Organ Recital is similar. We all have stories about our bodies; we all carry stories in and on our bodies. But sometimes folks need help to tell the story and sometimes even to find the story and so I offer workshops and as much one on one coaching as I can possibly fit into my schedule. Which sometimes looks like, yknow, exchanging IMs while I’m sitting on the toilet. This interchange is as important as the performance in a way because this is often the most transformative part for storytellers, the part where they say “Damn, that’s why I did that” or “Ooooooh I get it now.” And while I try to be a bolstering, comforting presence, what makes this life-changing is the courage of the storytellers. With body and health stuff especially, it can be terrifying! It’s not easy to see a scar as a map and then go where that map takes you.

You’ve said, “We have to tell our own stories or we risk no one hearing them at all.” You’ve become a facilitator for others telling the stories of their own lives. What happens when we share stories about ourselves? Why are they so important for us to communicate and for others to hear?

We’ve always said about Queer Memoir “telling queer stories saves queer lives” and I’ve certainly seen that in action as we’ve grown and developed as an event over the years.

It’s interesting, I think of myself as living a pretty alternative life and not worrying too much about mainstream representation. But the first time I saw Fun Home on Broadway I actually sobbed (on the front row in the round, it wasn’t pretty) through the “Ring of Keys” scene which focuses on the character’s discovery of a butch adult as a gender nonconforming child. I had such a rare moment of, “Damn. I had that exact experience. That is me.” Seeing myself accurately reflected galvanized my desire to fight for queer stories told by queer people

Organ Recital has a similar genesis. In so much of mainstream culture, people with naturally occurring body variations—bodies get sick, some bodies stay sick, some people walk and some people don’t, some people hear and some people don’t, etc.—are only allowed to tell their stories in terms of lack. Sharing our stories beyond sick lit or inspiration porn is a radical transformative act.

A therapist suggested you might think of yourself as a wounded healer, which you said was “too much pressure.” But you say that perhaps you can imagine yourself as a “wounded storyteller” a la Arthur Frank’s book of the same name. What’s the difference between the two?

Yeah, waking up in the morning to a to-do list that says “1. Think and talk about the worst things that happened to you, and 2. Use that to make other people feel better” is both overwhelming and slightly ridiculous. And it feels like barging into someone’s house uninvited, proclaiming that somehow my wounds are supposed to heal the people around me, like a colonization of someone else’s pain.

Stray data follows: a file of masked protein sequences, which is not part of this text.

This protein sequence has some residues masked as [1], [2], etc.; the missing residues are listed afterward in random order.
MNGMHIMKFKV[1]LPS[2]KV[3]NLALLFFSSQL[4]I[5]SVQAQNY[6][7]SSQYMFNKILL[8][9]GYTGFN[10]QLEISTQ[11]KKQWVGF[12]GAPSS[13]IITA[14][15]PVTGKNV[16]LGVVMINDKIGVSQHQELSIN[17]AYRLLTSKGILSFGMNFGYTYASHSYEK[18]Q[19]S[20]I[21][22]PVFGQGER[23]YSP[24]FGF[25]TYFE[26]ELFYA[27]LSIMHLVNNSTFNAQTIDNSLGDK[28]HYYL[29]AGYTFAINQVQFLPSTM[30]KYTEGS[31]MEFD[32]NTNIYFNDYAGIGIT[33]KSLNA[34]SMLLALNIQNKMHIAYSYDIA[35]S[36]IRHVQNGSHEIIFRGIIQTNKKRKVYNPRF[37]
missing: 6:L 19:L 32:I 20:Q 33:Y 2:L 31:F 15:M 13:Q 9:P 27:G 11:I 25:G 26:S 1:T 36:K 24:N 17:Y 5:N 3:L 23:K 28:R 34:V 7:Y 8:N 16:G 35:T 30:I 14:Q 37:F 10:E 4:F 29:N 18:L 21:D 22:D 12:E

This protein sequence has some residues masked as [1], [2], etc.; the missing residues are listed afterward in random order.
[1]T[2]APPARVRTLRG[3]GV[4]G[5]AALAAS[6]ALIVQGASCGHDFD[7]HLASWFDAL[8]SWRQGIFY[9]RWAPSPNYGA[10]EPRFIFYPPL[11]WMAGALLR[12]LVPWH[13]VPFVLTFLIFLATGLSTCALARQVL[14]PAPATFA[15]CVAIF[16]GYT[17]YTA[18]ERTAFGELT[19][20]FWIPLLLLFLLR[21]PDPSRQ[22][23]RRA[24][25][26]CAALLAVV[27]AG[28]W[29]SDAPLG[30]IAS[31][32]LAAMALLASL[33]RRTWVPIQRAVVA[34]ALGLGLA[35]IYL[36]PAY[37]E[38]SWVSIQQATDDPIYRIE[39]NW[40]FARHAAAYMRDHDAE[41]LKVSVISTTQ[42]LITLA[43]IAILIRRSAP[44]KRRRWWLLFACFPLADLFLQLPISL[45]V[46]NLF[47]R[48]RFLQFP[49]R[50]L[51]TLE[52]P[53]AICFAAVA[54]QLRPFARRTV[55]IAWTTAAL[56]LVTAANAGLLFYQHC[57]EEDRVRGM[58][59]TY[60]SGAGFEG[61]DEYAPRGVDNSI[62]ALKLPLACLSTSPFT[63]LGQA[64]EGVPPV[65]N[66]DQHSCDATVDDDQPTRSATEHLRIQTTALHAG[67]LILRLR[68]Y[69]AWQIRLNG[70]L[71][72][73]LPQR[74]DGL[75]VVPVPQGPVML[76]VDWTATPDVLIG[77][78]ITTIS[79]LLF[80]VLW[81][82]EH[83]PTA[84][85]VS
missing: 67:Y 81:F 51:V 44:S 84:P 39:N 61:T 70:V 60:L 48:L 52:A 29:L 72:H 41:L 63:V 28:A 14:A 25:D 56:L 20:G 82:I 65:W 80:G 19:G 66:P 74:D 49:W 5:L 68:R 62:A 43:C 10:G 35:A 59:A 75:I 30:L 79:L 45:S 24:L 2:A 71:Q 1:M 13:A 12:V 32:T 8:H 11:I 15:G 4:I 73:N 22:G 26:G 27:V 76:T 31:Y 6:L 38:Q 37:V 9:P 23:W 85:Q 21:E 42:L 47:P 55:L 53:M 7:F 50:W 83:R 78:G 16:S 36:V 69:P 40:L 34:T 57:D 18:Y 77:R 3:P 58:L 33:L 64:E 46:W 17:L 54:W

But wounded storyteller? That’s a peer interaction, that’s me saying, “Well this awful thing happened and look I’m sad and mad and scared and pretty messed up but I’m still standing and having sex and eating my lunch and still here.” And then the person can take that information or they can leave it or they can say, “Hey leave me alone I’m just trying to ride the Q train.”

As a person who’s had four knee replacements, you’ve been a suffering patient in a suffering body. As a nurse you’ve healed and tended bodies. As a caregiver to two partners you’ve lost to cancer, I’d imagine you’re uncomfortably familiar with dying, death, and grieving bodies. When you were a nun, what was your relationship with your body? Do you still have/wear your habit?

They don’t send the habit home with you when you leave, although I’ve been asked that question a fair amount. It would make Halloween easier though! I could be a nun every year.

My experience with the Missionaries of Charity—and this is quite different for other orders so, y’know, #notallnuns—was that I spent a substantial amount of every day trying to deny what my body needed. And that wasn’t an accident; that was by design. We were coached to “offer it up” anytime ignoring body needs caused us discomfort. That’s just garden variety old school Catholicism, but the MCs take it to a fairly ludicrous conclusion. We prayed for four hours every day on our knees on the bare concrete chapel floor. We’d start to develop kneeling callouses, but in the meantime the pressure areas would get raw and ooze and stick to our habits and then get ripped open every time we’d kneel again. When we’d ask for permission to sit back on our heels during prayer to give our knees a break, I can remember our aspirant mistress saying, “The older sisters don’t kneel as much because they all have knee problems, but you younger sisters should be kneeling every time you can. You’re the newly-wed brides, so you should be excited to spend time with your husband, blah blah blah.” It seemed impossible that she didn’t match up the cause—kneeling four hours each day—with the effect—older sisters having messed up knees—but it’s just as likely that the effect wasn’t considered relevant because it was one more thing to offer up.

But if you’re straight up serious on the married to Jesus business, and what Jesus wants is for you to have oozing knee wounds, so you can be twinsies, isn’t that textbook definition of an abusive husband?

I can’t blame it all on my nun training—stoic Germanic farm family culture took its toll as well— but it’s taken me a long time to redevelop the ability to read my body’s cues and consider them relevant.

What can comedy do for you and for others that less comedic ways of speaking, writing, and storytelling cannot? What does this have to do with our bodies and/or health?